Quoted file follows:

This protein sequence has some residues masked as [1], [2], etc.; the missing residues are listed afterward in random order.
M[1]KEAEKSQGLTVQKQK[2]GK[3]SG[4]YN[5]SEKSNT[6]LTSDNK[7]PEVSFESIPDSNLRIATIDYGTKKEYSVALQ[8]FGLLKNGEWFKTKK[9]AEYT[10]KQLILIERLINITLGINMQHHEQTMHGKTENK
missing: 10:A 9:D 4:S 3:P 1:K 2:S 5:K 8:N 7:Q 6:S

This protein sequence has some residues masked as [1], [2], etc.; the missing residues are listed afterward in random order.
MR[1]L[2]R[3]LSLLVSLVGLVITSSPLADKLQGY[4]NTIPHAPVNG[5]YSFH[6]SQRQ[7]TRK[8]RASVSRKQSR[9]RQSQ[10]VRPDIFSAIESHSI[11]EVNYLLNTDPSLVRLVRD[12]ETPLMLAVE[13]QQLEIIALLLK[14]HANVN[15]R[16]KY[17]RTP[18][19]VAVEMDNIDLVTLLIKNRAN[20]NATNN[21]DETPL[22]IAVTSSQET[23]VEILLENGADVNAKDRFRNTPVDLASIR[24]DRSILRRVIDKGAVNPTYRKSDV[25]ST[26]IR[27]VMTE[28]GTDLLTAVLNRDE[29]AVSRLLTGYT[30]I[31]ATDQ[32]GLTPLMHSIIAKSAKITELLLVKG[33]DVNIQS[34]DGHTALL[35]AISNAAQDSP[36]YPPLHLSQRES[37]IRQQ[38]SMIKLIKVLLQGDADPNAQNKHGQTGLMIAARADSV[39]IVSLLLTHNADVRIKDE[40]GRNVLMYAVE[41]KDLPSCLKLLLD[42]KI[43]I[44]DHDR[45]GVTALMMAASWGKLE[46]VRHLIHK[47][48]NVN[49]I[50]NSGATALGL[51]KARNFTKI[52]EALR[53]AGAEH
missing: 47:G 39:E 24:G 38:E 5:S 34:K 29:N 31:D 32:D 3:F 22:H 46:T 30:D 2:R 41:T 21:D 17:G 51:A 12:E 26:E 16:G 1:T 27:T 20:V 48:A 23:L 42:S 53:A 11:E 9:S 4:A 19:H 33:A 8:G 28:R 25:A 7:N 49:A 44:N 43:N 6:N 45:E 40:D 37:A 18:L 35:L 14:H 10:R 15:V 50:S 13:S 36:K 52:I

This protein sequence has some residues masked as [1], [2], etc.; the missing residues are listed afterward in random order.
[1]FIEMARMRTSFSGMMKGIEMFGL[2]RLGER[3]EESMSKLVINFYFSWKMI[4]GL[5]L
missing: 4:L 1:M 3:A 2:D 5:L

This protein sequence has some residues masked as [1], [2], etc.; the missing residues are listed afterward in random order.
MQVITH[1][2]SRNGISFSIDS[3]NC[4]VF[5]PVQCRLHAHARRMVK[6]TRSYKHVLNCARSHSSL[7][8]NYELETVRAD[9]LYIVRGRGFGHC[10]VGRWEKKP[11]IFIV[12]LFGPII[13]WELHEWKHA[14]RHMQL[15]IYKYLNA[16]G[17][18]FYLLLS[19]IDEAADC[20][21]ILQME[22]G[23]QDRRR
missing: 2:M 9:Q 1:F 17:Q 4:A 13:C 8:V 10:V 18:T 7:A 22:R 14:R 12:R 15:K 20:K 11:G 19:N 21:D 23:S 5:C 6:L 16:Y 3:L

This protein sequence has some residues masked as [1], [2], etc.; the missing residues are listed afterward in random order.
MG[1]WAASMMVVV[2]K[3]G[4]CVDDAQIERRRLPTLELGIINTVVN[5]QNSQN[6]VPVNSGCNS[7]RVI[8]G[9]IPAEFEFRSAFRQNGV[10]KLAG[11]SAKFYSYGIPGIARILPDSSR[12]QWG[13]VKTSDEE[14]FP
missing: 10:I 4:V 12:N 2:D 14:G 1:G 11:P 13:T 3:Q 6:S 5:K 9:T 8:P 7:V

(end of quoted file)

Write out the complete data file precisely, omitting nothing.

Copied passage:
This protein sequence has some residues masked as [1], [2], etc.; the missing residues are listed afterward in random order.
M[1]KEAEKSQGLTVQKQK[2]GK[3]SG[4]YN[5]SEKSNT[6]LTSDNK[7]PEVSFESIPDSNLRIATIDYGTKKEYSVALQ[8]FGLLKNGEWFKTKK[9]AEYT[10]KQLILIERLINITLGINMQHHEQTMHGKTENK
missing: 10:A 9:D 4:S 3:P 1:K 2:S 5:K 8:N 7:Q 6:S

This protein sequence has some residues masked as [1], [2], etc.; the missing residues are listed afterward in random order.
MR[1]L[2]R[3]LSLLVSLVGLVITSSPLADKLQGY[4]NTIPHAPVNG[5]YSFH[6]SQRQ[7]TRK[8]RASVSRKQSR[9]RQSQ[10]VRPDIFSAIESHSI[11]EVNYLLNTDPSLVRLVRD[12]ETPLMLAVE[13]QQLEIIALLLK[14]HANVN[15]R[16]KY[17]RTP[18][19]VAVEMDNIDLVTLLIKNRAN[20]NATNN[21]DETPL[22]IAVTSSQET[23]VEILLENGADVNAKDRFRNTPVDLASIR[24]DRSILRRVIDKGAVNPTYRKSDV[25]ST[26]IR[27]VMTE[28]GTDLLTAVLNRDE[29]AVSRLLTGYT[30]I[31]ATDQ[32]GLTPLMHSIIAKSAKITELLLVKG[33]DVNIQS[34]DGHTALL[35]AISNAAQDSP[36]YPPLHLSQRES[37]IRQQ[38]SMIKLIKVLLQGDADPNAQNKHGQTGLMIAARADSV[39]IVSLLLTHNADVRIKDE[40]GRNVLMYAVE[41]KDLPSCLKLLLD[42]KI[43]I[44]DHDR[45]GVTALMMAASWGKLE[46]VRHLIHK[47][48]NVN[49]I[50]NSGATALGL[51]KARNFTKI[52]EALR[53]AGAEH
missing: 47:G 39:E 24:G 38:E 5:S 34:K 29:N 31:D 32:D 3:F 22:H 46:T 30:D 2:R 41:T 21:D 17:G 51:A 12:E 26:E 16:G 1:T 27:T 20:V 48:A 23:L 42:S 53:A 11:E 9:S 4:A 19:H 33:A 8:G 28:R 25:A 7:N 49:A 44:N 43:N 6:N 45:E 40:D 37:A 18:L 35:L 14:H 10:R 15:V 50:S 13:S 36:K 52:I

This protein sequence has some residues masked as [1], [2], etc.; the missing residues are listed afterward in random order.
[1]FIEMARMRTSFSGMMKGIEMFGL[2]RLGER[3]EESMSKLVINFYFSWKMI[4]GL[5]L
missing: 4:L 1:M 3:A 2:D 5:L

This protein sequence has some residues masked as [1], [2], etc.; the missing residues are listed afterward in random order.
MQVITH[1][2]SRNGISFSIDS[3]NC[4]VF[5]PVQCRLHAHARRMVK[6]TRSYKHVLNCARSHSSL[7][8]NYELETVRAD[9]LYIVRGRGFGHC[10]VGRWEKKP[11]IFIV[12]LFGPII[13]WELHEWKHA[14]RHMQL[15]IYKYLNA[16]G[17][18]FYLLLS[19]IDEAADC[20][21]ILQME[22]G[23]QDRRR
missing: 2:M 9:Q 1:F 17:Q 4:A 13:C 8:V 10:V 18:T 7:A 22:R 14:R 12:R 15:K 20:K 11:G 19:N 21:D 23:S 5:C 6:L 16:Y 3:L

This protein sequence has some residues masked as [1], [2], etc.; the missing residues are listed afterward in random order.
MG[1]WAASMMVVV[2]K[3]G[4]CVDDAQIERRRLPTLELGIINTVVN[5]QNSQN[6]VPVNSGCNS[7]RVI[8]G[9]IPAEFEFRSAFRQNGV[10]KLAG[11]SAKFYSYGIPGIARILPDSSR[12]QWG[13]VKTSDEE[14]FP
missing: 10:I 4:V 12:N 2:D 14:G 1:G 11:P 13:T 3:Q 6:S 5:K 9:T 8:P 7:V